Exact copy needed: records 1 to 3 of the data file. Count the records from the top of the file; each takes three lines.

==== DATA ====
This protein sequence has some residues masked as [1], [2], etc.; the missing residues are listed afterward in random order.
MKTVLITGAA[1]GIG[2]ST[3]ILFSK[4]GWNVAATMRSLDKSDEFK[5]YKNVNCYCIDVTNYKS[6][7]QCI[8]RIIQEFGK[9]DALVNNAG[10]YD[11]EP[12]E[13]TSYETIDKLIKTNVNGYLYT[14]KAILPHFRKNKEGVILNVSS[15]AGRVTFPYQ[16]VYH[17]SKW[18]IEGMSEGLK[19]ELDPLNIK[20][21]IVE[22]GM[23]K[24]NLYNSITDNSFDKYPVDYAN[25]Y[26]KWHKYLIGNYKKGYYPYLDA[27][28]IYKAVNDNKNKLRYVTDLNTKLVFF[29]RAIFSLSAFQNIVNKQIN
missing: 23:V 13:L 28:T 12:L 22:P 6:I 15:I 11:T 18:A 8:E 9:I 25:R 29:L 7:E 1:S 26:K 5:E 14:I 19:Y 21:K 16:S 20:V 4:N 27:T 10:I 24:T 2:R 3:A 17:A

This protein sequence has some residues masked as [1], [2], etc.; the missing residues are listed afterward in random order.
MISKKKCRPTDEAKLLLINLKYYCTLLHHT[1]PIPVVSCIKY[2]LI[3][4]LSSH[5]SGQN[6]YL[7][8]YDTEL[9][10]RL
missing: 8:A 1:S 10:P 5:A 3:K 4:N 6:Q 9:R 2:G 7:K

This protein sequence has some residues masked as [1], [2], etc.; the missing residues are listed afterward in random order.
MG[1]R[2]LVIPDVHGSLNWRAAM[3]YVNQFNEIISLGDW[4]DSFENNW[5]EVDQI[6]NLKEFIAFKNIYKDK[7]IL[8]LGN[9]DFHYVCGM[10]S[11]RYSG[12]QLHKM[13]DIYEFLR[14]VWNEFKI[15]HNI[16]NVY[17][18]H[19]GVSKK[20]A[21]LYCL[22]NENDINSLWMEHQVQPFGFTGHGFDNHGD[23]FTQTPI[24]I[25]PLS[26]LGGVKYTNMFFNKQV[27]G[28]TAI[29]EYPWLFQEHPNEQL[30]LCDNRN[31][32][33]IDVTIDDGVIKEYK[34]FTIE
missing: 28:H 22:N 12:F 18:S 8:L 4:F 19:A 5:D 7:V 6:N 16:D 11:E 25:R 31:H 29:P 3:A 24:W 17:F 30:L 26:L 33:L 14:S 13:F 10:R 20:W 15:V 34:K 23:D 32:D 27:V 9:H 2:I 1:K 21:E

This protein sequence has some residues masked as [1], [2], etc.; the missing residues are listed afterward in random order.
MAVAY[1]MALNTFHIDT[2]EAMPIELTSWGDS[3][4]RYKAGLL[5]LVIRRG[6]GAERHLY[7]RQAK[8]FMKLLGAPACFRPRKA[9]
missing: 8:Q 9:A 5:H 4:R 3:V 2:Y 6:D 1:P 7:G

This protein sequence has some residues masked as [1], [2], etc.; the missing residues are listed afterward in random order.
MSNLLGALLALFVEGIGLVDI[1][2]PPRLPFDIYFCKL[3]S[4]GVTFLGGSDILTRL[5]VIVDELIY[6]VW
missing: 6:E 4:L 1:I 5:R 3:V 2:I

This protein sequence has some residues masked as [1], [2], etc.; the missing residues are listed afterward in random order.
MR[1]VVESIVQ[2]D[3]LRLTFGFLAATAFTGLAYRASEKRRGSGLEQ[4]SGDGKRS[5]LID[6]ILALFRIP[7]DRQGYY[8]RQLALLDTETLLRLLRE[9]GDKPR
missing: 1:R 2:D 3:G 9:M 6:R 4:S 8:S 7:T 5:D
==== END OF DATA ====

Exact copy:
This protein sequence has some residues masked as [1], [2], etc.; the missing residues are listed afterward in random order.
MKTVLITGAA[1]GIG[2]ST[3]ILFSK[4]GWNVAATMRSLDKSDEFK[5]YKNVNCYCIDVTNYKS[6][7]QCI[8]RIIQEFGK[9]DALVNNAG[10]YD[11]EP[12]E[13]TSYETIDKLIKTNVNGYLYT[14]KAILPHFRKNKEGVILNVSS[15]AGRVTFPYQ[16]VYH[17]SKW[18]IEGMSEGLK[19]ELDPLNIK[20][21]IVE[22]GM[23]K[24]NLYNSITDNSFDKYPVDYAN[25]Y[26]KWHKYLIGNYKKGYYPYLDA[27][28]IYKAVNDNKNKLRYVTDLNTKLVFF[29]RAIFSLSAFQNIVNKQIN
missing: 23:V 13:L 28:T 12:L 22:P 6:I 15:I 11:T 18:A 8:E 9:I 25:R 29:L 7:E 1:S 26:K 5:E 14:I 19:Y 21:K 16:S 20:V 4:N 27:T 10:I 24:T 2:R 3:A 17:A

This protein sequence has some residues masked as [1], [2], etc.; the missing residues are listed afterward in random order.
MISKKKCRPTDEAKLLLINLKYYCTLLHHT[1]PIPVVSCIKY[2]LI[3][4]LSSH[5]SGQN[6]YL[7][8]YDTEL[9][10]RL
missing: 8:A 1:S 10:P 5:A 3:K 4:N 6:Q 9:R 2:G 7:K

This protein sequence has some residues masked as [1], [2], etc.; the missing residues are listed afterward in random order.
MG[1]R[2]LVIPDVHGSLNWRAAM[3]YVNQFNEIISLGDW[4]DSFENNW[5]EVDQI[6]NLKEFIAFKNIYKDK[7]IL[8]LGN[9]DFHYVCGM[10]S[11]RYSG[12]QLHKM[13]DIYEFLR[14]VWNEFKI[15]HNI[16]NVY[17][18]H[19]GVSKK[20]A[21]LYCL[22]NENDINSLWMEHQVQPFGFTGHGFDNHGD[23]FTQTPI[24]I[25]PLS[26]LGGVKYTNMFFNKQV[27]G[28]TAI[29]EYPWLFQEHPNEQL[30]LCDNRN[31][32][33]IDVTIDDGVIKEYK[34]FTIE
missing: 28:H 22:N 12:F 18:S 8:L 4:F 19:A 5:D 7:V 6:N 16:D 11:E 25:R 31:H 29:P 3:A 24:W 17:F 30:L 26:L 33:L 14:S 13:F 10:R 20:W 15:V 34:K 23:D 32:D 27:V 9:H 2:I 1:K 21:E